I,______ , call on the people here to witness that I take you, _______, to be my wife, to have and to hold, from this day forward. For better for worse, for richer for poorer. In sickness and in health for the rest of my life.

I take you ________ to be my lawful husband, to have and to hold, from this day forward, for better or for worse, for richer or for poorer, in sickness and in health for as long as we both shall live.'

Or if you want to personalize your wedding vows to reflect your relationship. These are good examples, although you could certainly get more personal:
I, ________ affirm my love to you, ________ as I invite you to share my life.

You are the most beautiful, smart and generous person I have ever known, and I promise always to respect you. With kindness, unselfishness and trust, I will work by your side to create a wonderful life together.
________, I love you. You are my best friend. Today I give myself to you in marriage. I promise to encourage and inspire you, to laugh with you, and to comfort you in times of sorrow and struggle. I promise to love you in good times and in bad, when life seems easy and when it seems hard, when our love is simple, and when it is an effort. I promise to cherish you, and to always hold you in highest regard. These things I give to you today, and all the days of our life.'

Also remember that you can both say the same vows, or you can say completely different ones. 
Traditionally the bestman holds the rings, but these days you can nominate someone else to hold them for you. It could even be the bridesmaid, father of the bride or a special someone in your life that might have missed out on a role in the ceremony! I have a selection of ring vows for your perusal too.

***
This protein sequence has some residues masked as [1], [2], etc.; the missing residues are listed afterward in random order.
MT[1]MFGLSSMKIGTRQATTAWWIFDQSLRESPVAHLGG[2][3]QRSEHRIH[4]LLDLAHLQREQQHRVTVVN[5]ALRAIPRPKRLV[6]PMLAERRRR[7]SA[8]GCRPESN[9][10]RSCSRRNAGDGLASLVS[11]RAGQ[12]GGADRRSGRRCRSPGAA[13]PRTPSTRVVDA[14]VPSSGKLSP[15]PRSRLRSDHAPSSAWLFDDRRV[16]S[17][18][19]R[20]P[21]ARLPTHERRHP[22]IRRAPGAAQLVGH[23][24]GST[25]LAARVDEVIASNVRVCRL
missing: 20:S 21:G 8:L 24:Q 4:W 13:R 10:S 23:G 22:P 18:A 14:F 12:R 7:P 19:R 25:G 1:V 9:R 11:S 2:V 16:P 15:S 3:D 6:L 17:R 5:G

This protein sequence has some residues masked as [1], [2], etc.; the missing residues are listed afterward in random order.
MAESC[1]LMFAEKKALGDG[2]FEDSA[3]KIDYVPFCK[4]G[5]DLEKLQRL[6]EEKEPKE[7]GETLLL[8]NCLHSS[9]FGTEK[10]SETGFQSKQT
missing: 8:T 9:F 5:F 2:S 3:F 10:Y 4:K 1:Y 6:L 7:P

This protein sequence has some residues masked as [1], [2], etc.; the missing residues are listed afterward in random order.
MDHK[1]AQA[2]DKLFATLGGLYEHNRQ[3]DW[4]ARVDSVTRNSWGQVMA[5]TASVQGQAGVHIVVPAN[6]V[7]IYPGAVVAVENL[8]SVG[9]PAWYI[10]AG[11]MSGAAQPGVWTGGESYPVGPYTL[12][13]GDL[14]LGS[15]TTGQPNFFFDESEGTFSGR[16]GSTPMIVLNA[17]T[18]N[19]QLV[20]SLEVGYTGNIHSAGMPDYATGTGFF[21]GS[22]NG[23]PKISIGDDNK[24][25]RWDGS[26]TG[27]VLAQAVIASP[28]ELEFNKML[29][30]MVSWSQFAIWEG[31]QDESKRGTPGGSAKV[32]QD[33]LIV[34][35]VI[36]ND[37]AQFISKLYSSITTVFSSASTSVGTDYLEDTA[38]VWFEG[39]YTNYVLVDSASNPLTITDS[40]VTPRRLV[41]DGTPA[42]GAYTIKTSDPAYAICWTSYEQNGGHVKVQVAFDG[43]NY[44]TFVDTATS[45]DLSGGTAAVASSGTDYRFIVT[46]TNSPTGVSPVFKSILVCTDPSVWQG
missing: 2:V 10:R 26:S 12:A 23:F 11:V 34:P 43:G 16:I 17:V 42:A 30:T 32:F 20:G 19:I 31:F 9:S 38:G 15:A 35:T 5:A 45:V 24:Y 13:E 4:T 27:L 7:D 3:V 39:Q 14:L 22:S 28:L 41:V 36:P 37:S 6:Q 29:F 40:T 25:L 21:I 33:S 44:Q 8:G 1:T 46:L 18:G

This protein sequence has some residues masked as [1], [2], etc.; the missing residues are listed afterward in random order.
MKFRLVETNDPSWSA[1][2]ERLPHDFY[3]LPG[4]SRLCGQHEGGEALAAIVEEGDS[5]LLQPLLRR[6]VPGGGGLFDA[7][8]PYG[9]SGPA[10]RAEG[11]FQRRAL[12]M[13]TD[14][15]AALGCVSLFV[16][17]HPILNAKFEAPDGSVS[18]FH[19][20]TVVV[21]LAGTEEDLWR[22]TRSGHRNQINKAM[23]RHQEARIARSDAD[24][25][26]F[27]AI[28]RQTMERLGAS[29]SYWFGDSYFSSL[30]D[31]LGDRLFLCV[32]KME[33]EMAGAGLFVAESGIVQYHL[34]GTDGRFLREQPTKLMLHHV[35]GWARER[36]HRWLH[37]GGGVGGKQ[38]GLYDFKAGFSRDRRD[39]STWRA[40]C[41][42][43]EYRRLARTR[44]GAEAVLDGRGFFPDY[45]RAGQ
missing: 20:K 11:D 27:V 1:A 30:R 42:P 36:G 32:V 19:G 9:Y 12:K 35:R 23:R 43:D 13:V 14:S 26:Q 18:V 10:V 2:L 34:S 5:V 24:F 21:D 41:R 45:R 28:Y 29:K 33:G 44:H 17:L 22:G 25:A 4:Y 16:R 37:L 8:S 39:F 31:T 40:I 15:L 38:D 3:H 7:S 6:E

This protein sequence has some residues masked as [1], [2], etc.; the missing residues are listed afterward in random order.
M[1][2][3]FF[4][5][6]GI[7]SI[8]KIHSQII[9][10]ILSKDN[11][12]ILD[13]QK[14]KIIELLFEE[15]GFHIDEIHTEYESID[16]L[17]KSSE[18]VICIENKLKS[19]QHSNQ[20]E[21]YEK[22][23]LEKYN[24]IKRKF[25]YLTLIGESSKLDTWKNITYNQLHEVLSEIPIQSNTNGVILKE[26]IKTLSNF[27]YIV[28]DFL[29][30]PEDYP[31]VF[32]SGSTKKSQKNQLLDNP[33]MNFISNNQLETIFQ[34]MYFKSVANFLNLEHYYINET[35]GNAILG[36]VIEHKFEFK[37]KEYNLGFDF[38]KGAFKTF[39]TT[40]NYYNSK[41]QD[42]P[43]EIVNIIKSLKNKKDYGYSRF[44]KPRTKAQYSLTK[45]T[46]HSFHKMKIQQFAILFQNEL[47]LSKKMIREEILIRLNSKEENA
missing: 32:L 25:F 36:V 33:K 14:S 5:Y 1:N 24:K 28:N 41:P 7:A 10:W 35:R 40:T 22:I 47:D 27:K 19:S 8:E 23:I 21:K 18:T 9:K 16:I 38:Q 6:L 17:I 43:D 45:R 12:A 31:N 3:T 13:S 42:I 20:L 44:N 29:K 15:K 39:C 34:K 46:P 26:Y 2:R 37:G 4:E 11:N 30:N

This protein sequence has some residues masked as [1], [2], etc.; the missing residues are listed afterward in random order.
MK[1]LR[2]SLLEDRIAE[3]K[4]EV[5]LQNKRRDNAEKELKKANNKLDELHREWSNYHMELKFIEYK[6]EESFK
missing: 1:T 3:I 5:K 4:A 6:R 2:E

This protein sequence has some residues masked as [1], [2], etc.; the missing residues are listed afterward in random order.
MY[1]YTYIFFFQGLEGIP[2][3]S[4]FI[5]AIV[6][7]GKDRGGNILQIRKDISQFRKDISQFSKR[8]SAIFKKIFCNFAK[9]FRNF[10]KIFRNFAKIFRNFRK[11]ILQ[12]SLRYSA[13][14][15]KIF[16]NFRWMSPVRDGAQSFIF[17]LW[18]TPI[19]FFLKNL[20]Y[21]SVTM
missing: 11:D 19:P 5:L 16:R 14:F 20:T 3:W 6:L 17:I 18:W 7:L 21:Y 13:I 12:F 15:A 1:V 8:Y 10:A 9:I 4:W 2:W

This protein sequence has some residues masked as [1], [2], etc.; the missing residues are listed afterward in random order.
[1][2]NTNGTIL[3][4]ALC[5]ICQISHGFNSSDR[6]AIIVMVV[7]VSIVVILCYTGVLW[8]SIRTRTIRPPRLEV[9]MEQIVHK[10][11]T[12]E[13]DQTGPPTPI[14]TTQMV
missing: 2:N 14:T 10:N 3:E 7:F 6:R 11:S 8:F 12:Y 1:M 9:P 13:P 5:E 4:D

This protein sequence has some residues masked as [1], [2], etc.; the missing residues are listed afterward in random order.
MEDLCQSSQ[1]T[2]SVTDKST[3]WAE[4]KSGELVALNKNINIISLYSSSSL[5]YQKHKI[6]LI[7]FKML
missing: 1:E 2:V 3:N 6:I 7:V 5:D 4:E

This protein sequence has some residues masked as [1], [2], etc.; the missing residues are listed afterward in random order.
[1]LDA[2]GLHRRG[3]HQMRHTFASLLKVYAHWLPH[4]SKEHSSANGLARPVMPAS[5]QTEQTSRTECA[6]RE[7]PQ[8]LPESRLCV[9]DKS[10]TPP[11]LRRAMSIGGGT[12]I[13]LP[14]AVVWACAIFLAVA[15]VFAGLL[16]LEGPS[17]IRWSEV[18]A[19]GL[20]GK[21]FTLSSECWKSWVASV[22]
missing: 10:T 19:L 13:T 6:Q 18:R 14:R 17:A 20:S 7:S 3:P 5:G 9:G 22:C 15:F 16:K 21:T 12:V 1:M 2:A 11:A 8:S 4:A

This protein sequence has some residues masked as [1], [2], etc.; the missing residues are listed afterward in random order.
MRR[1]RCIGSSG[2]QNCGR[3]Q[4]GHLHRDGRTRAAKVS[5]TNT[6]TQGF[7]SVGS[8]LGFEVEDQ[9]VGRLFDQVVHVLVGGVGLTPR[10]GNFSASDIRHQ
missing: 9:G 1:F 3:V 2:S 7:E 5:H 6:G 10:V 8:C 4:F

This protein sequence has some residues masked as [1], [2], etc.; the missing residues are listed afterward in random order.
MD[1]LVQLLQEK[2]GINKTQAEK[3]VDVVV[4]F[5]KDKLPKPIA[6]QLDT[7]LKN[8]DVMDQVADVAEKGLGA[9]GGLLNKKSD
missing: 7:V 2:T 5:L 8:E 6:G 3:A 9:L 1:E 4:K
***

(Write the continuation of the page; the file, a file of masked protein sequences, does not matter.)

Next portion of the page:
The ring vows can be a short and sweet as this;
________, This ring means that I give myself to you, a seal of my unending love.'

Vice versa or;
________, I want to publicly acknowledge you today because it is your love and commitment, sense of play and adventure, and warm heart that have brought us to this point. When you came into my life you showed me how to be a genuine and loving partner. You brought out my caring and my openness and showed me that it was OK to love from the bottom of my soul. I am so happy to be at this moment with you today, I give you my heart.
Oh yes, and um don’t forget the rings!
Another reading, poem or song, etc could go here too. This optional.
The declaration is myself pronouncing you as husband and wife. You kiss and seal the commitment you have just made to each other.

After the declaration I will ask your guests to feel free to speak amongst themselves or to get a glass of champagne ready, while we sign the legal paperwork. Once the paperwork is completed by you and your witnesses, I can introduce you as Mr. and Mrs. Groom (or words to that effect). Your guests (and us) can raise a glass, salute you and then they can come and congratulate you.

During the signing you will sign 3 legal documents, this includes your wedding certifcate. It only takes between 5-10 minutes so you might want to choose 1-3 songs to be played during this time.

That’s the end of the ceremony; you will be married and ready to celebrate with you soul mate, family and friends!
Please note; I have a variety of poems, readings, ring vows, askings and personal vows for your consideration. And please don’t forget you can also add what we call a ‘sub ritual.’ This is totally optional, but your ceremony could include a ritual like; the warming of the rings, a pagan ceremony, a candle ceremony, a sand ceremony, a rose ceremony, or even some cultural aspects from your family’s background, just to name a few.
Susan Ellis
Civil Celebrant